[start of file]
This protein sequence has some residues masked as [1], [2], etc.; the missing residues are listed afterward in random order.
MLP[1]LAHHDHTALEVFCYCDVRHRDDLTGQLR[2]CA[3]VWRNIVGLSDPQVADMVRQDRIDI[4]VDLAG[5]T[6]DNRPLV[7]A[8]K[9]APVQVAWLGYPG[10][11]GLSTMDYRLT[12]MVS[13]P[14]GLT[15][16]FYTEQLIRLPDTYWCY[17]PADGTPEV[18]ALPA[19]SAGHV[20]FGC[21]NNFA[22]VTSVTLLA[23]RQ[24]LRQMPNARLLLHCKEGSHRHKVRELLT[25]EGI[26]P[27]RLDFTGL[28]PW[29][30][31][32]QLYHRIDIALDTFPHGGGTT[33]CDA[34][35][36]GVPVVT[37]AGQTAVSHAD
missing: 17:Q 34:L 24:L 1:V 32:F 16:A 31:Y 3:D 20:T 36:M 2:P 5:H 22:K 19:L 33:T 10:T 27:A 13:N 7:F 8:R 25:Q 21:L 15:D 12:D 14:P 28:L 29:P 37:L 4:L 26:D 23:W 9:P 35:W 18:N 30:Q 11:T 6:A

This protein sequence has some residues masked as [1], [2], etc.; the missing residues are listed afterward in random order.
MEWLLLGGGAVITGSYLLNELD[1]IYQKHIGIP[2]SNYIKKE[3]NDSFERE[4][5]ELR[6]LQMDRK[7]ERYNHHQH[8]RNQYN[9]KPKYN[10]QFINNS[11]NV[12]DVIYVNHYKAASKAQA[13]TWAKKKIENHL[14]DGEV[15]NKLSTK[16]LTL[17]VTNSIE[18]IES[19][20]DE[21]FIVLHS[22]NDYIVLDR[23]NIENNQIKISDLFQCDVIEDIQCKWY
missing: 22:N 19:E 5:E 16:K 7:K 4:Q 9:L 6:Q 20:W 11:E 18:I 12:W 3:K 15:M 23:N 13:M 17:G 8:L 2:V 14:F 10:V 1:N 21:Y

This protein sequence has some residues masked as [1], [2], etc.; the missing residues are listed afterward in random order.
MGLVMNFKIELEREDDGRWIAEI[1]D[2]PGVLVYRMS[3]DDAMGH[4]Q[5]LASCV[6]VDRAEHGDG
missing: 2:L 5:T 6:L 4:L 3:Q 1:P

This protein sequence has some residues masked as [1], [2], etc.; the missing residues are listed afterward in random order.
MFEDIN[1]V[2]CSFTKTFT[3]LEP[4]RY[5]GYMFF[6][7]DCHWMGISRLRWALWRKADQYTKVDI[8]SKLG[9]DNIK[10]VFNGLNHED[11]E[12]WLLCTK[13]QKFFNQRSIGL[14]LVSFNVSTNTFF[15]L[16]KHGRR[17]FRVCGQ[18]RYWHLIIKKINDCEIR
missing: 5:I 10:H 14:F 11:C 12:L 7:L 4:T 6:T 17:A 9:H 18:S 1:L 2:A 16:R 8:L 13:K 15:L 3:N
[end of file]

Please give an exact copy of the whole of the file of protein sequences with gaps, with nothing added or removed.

This protein sequence has some residues masked as [1], [2], etc.; the missing residues are listed afterward in random order.
MLP[1]LAHHDHTALEVFCYCDVRHRDDLTGQLR[2]CA[3]VWRNIVGLSDPQVADMVRQDRIDI[4]VDLAG[5]T[6]DNRPLV[7]A[8]K[9]APVQVAWLGYPG[10][11]GLSTMDYRLT[12]MVS[13]P[14]GLT[15][16]FYTEQLIRLPDTYWCY[17]PADGTPEV[18]ALPA[19]SAGHV[20]FGC[21]NNFA[22]VTSVTLLA[23]RQ[24]LRQMPNARLLLHCKEGSHRHKVRELLT[25]EGI[26]P[27]RLDFTGL[28]PW[29][30][31][32]QLYHRIDIALDTFPHGGGTT[33]CDA[34][35][36]GVPVVT[37]AGQTAVSHAD
missing: 17:Q 34:L 24:L 1:V 32:F 16:A 31:Y 3:D 20:T 36:M 2:P 5:H 22:K 19:L 33:T 10:T 27:A 13:N 7:F 8:R 25:Q 21:L 15:D 12:D 14:P 28:L 29:P 37:L 4:L 26:D 23:W 9:P 35:W 18:N 30:Q 11:T 6:A

This protein sequence has some residues masked as [1], [2], etc.; the missing residues are listed afterward in random order.
MEWLLLGGGAVITGSYLLNELD[1]IYQKHIGIP[2]SNYIKKE[3]NDSFERE[4][5]ELR[6]LQMDRK[7]ERYNHHQH[8]RNQYN[9]KPKYN[10]QFINNS[11]NV[12]DVIYVNHYKAASKAQA[13]TWAKKKIENHL[14]DGEV[15]NKLSTK[16]LTL[17]VTNSIE[18]IES[19][20]DE[21]FIVLHS[22]NDYIVLDR[23]NIENNQIKISDLFQCDVIEDIQCKWY
missing: 22:N 19:E 5:E 16:K 7:K 4:Q 9:L 6:Q 20:W 11:E 18:I 12:W 3:K 15:M 23:N 13:M 17:G 8:L 2:V 14:F 10:V 1:N 21:Y

This protein sequence has some residues masked as [1], [2], etc.; the missing residues are listed afterward in random order.
MGLVMNFKIELEREDDGRWIAEI[1]D[2]PGVLVYRMS[3]DDAMGH[4]Q[5]LASCV[6]VDRAEHGDG
missing: 2:L 5:T 6:L 4:L 3:Q 1:P

This protein sequence has some residues masked as [1], [2], etc.; the missing residues are listed afterward in random order.
MFEDIN[1]V[2]CSFTKTFT[3]LEP[4]RY[5]GYMFF[6][7]DCHWMGISRLRWALWRKADQYTKVDI[8]SKLG[9]DNIK[10]VFNGLNHED[11]E[12]WLLCTK[13]QKFFNQRSIGL[14]LVSFNVSTNTFF[15]L[16]KHGRR[17]FRVCGQ[18]RYWHLIIKKINDCEIR
missing: 5:I 10:H 14:F 11:C 12:L 7:L 4:T 6:T 17:A 9:H 18:S 1:L 2:A 16:R 8:L 13:K 15:L 3:N